How to build a Minimum Viable Product (MVP) without coding? (Stage 0)
How many of you think you need coding skills to build a Minimum Viable Product (MVP)?
The answer is “No!”.
In fact, you shouldn’t start coding until you have validated your idea and the core features of your product/solution?
Still don’t believe me? Watch this video:
You must have heard of Design Thinking but have you heard of Design Sprint from Google Ventures?
Today we are going to show you how you can use Design Sprint to build your MVP?
Google Sprint Design is the same methodology Google uses to develop their new products and whether to invest in new startups.
Google Ventures developed an intensive 5-day Design Sprint to help their portfolio companies get started, get unblocked, and develop new directions for their products and services.
The Design Sprints can be a 3–5 days process for answering critical business questions through design, prototyping, and testing ideas with customers.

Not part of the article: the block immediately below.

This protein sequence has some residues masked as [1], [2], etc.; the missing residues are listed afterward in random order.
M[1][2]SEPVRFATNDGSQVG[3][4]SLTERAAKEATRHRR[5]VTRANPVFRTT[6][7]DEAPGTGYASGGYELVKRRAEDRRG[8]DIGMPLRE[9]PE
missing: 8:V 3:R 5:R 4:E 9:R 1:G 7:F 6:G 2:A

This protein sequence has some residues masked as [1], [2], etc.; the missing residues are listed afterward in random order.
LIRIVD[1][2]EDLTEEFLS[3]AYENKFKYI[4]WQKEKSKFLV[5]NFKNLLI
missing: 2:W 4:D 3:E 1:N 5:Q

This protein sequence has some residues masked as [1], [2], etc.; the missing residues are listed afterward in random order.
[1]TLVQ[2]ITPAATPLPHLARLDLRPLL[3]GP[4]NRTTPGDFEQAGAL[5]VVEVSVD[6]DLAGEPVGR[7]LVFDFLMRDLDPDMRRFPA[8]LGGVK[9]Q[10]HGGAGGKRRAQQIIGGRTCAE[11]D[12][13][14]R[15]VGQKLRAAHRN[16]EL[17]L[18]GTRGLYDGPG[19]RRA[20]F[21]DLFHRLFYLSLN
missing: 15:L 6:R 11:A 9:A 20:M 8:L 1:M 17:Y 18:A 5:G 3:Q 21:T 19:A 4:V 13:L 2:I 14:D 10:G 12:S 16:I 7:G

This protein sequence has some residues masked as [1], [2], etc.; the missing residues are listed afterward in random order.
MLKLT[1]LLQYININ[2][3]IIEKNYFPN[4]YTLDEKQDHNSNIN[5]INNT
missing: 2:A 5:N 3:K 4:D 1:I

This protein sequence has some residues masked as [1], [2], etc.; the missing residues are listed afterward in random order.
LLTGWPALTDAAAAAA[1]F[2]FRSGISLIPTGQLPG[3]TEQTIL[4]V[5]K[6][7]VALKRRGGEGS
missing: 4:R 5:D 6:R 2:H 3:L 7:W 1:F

Mix of ideas from the Agile framework, and the idea of design thinking.
In design thinking, often all the work occurs in a group. Whereas in design sprints, you get some individual time to focus on your own ideas and then some group time to organize and build on those ideas together.
Where did it come from?
Design sprints are inspired by the iterative, time-bounded, and user-focused aspects of Agile Development and Design Thinking.
The sprint gives teams a shortcut to learning without building and launching.
It allows you to accelerate and simplify the design process of a product or solution.
That’s why we love Design Sprint. Because it’s SUPER FAST!
Design is not an individual sport. So, we encourage sprints to include all points of views, and thus align ourselves looking into the future together.
Lefty Talents Group uses Design Sprints to teach these design principles in a hands-on, collaborative way.
What are the steps of a design sprint?
The whole process is iterative, time-bounded and user focused — kind of like agile development for design thinking which can be used to teach design concepts for new form factors.